The one-time spike in charge-offs, which was recently seen in the credit card trusts of both Providian Financial Corp. and MBNA, should be the last such incidents caused by a change in accounting rules effective Dec. 31, 1999, according to Vernon Wright, vice chairman and chief corporate finance officer at MNBA.

Last year, issuers with credit card portfolios, including First Union, Bank One, and Capital One, all experienced similar events, Wright said.

"This is the last piece of it," Wright added. "No more surprises going forward."

In 1999 the Federal Financial Institutions Examination Council (FFIEC) established guidelines requiring banks to recognize a charge-off if an account is delinquent 60 days or more, according to published reports. These changes in accounting were to be implemented by Dec. 31, 2000.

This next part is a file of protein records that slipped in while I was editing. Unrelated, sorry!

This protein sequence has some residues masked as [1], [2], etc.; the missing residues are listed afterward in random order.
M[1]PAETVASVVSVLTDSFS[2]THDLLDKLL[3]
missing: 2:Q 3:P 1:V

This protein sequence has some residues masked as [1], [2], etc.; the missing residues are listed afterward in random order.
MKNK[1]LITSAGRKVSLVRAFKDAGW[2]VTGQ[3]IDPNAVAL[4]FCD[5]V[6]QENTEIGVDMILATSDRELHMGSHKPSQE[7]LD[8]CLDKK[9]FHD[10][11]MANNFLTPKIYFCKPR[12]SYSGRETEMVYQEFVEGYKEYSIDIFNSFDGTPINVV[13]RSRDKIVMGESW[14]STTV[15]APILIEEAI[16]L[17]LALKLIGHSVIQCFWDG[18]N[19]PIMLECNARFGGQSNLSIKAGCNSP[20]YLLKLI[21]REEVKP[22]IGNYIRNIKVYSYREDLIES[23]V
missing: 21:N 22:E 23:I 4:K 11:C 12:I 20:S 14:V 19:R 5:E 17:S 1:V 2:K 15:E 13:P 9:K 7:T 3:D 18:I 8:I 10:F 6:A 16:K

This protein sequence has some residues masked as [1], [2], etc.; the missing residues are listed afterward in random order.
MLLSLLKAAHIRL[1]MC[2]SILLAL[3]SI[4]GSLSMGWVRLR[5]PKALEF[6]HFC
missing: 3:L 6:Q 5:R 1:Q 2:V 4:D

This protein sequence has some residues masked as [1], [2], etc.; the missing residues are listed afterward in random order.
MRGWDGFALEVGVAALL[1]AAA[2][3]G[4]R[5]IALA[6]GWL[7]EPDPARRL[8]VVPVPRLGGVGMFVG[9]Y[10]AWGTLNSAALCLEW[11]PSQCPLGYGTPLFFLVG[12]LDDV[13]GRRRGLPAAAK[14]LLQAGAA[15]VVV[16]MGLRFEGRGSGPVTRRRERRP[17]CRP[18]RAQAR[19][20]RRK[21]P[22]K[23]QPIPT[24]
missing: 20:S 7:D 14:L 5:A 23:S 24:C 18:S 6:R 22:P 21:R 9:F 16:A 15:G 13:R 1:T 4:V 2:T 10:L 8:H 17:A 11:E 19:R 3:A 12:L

MBNA Credit Card Mast Trust II's charge-offs increased by more than 500 basis points, which squeezed the excess spread to nearly zero for certain series off MT-II, according to research reports.

Providian reported a $3.2 million in charge-offs associated with the change in accounting.

Since credit card debt is unsecured, issuers must write down the full amount of the debt, compared to secured loans, such as mortgages, where a certain recovery level is assumed. In the case of mortgages, the loan servicer will get something back following a foreclosure.

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